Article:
Minneapolis to evaluate pursuit policy after motorist killed

MINNEAPOLIS — Minneapolis Mayor Jacob Frey said Thursday the city will review its police pursuit policy after a chase that ended with an officer hitting and killing an innocent motorist.

Frey called the crash that killed 40-year-old Leneal Frazier early Tuesday “a horrific tragedy.” Frazier was an uncle of Darnella Frazier, the teenager who captured cellphone video of George Floyd’s death in May 2020 as he was being arrested by Minneapolis police.

“Darnella, Leneal’s family and Minneapolis’ Black community have borne the weight of more trauma over the last year than anyone, let alone any young person, should be expected to endure in a lifetime,” Frey said in a statement.

Frey said the pursuit policy would be evaluated even as the State Patrol and the department investigate the crash.

Darnella Frazier said in a Facebook post that Leneal Lamont Frazier died early Tuesday after his vehicle was struck by the squad car that police said was pursuing another driver linked to several robberies. Frazier was not involved in the pursuit and his niece questioned why police were conducting a high-speed chase on a residential road.

According to police, the squad car and two other vehicles collided about 12:30 a.m. after the suspect fled from a traffic stop. Leneal Frazier was taken to North Memorial Health, where he later died.

Police identified the officer involved as Brian Cummings.

The Star Tribune reports that Minneapolis police updated their pursuit policy in 2019 after pursuits rose sharply over three years. It says police may not initiate a pursuit and must break off a pursuit if it “poses an unreasonable risk to the officers, the public or passengers of the vehicle being pursued who may be unwilling participants.”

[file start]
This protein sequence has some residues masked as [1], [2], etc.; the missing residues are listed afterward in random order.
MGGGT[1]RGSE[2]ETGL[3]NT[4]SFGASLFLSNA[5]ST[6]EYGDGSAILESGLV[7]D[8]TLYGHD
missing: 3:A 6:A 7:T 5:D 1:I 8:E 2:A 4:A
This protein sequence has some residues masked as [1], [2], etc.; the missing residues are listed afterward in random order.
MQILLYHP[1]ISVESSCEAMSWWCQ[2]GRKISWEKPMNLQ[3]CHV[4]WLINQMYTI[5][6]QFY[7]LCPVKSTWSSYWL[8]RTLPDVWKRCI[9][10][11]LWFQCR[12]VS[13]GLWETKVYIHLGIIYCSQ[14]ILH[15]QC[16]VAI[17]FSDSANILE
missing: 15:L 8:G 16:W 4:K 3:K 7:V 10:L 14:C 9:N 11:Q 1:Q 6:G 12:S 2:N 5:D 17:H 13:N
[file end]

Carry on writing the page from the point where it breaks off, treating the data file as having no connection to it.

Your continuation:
The policy reads that officers can only give chase in situations in which they believe a suspect has committed or is about to commit “a serious and violent felony or gross misdemeanor.”

The policy also allows for a pursuit if the suspect’s driving is “so flagrantly reckless that the driver would pose an imminent and life-threatening danger to the public if not apprehended.”

Police spokesman John Elder said earlier this week that the chase “fit the criteria.”

Darnell Frazier was 17 when she recorded the arrest of Floyd, a 46-year-old Black man, on May 25, 2020. Former Minneapolis police Officer Derek Chauvin, who held his knee to Floyd’s neck as Floyd was handcuffed and face down on the street, was convicted and sentenced to 22 1/2 years in prison. The three other former officers who were at the scene are due to stand trial in March. All four also face federal civil rights charges.

She was given a special citation by the Pulitzer Prizes last month for her recording.